HAMLET — If the Little Dutch Boy were trying to stanch Hamlet’s problem with water leaks, he’d come up a few fingers short. The city has experienced at least two or three leaks a week for the past two months, Hamlet Public Works Director Billy Stubbs estimated Monday.
The spurt of new problems not only keeps city workers hopping, it means they can’t fix recurring problems like those on Lillians Lane themselves: Even though the city has set aside the money for that project, it doesn’t have the workers and must bid out the contract.
“We don’t have the employees or the time to do it,” Stubbs said of Lillians Lane, which has experienced recurring difficulties with its decades-old pipes.
“We’re dealing with so many pipe breaks right now” that Stubbs has had to augment his seven-man water crew with “a couple of limb and garbage guys.”
Earlier this month, the city council set aside a one-time allocation of as much as $56,000 to overhaul the water pipes along Lillians Lane, not just patch them. On Monday, the city advertised informally for bids, which it will open Dec. 7. Work should begin soon after, depending on the winning contractor’s schedule, City Manager Jonathan Blanton said Monday.
That will be good news for neighbors who have drunk only bottled water for the past couple of years or complained of gritty bathwater coming from their taps.
Hamlet has a long history of water-pipe woes, partly because private contractors built many of Hamlet’s older neighborhoods and left them to the city for maintenance. Some such areas were built with substandard materials and welcomed into the city without question or inspection, among them Lillians Lane.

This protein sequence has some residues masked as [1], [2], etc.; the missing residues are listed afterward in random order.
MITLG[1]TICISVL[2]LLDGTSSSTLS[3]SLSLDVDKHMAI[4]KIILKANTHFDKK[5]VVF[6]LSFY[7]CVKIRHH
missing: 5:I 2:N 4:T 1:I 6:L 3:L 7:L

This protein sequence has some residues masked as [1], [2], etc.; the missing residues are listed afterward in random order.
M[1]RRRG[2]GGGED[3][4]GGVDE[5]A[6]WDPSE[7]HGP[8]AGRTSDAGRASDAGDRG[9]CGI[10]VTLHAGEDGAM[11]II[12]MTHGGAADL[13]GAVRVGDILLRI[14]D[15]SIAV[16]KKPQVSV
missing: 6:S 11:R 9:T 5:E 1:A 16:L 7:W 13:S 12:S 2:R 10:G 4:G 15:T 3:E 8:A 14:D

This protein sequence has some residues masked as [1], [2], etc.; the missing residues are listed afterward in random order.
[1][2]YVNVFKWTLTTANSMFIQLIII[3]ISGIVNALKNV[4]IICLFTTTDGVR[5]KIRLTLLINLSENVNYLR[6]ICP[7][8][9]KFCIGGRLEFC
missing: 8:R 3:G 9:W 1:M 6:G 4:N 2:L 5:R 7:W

Other piping is just old.
On Monday alone, the city was working to repair three leaks and waiting for clearance from power utilities in order to clear up three more. Some leaks or ruptures can take a full day to repair; others take more time.
“It’s all over town — East Rockingham, too,” said Stubbs. Some residents of East Rockingham are Hamlet water customers and Rockingham sewer customers.
Early this year, planners for the Lumber River Council of Governments, a regional planning and service agency representing 36 local governments in eastern North Carolina, told Hamlet officials they would need to come up with $40 million to update the city’s water and wastewater infrastructure. It said half of that would need to be spent in “the short term.”
“Given the tightness of our budget, … do you take out a $40 million loan to do it all at the same time?” Blanton asked, rhetorically. “Of course not.”
As for piecemeal repairs …
“It’s just a terrible predicament,” he added. “As soon as you start jerking and tearing and putting in new pipes, who’s to say (they’re) going to be compatible?
“We’re in a hurry-up-and wait situation,” he said — repairing problems as they occur and as the budget can handle them.”
Reach Christine Carroll at 910-817-2673 or firstname.lastname@example.org.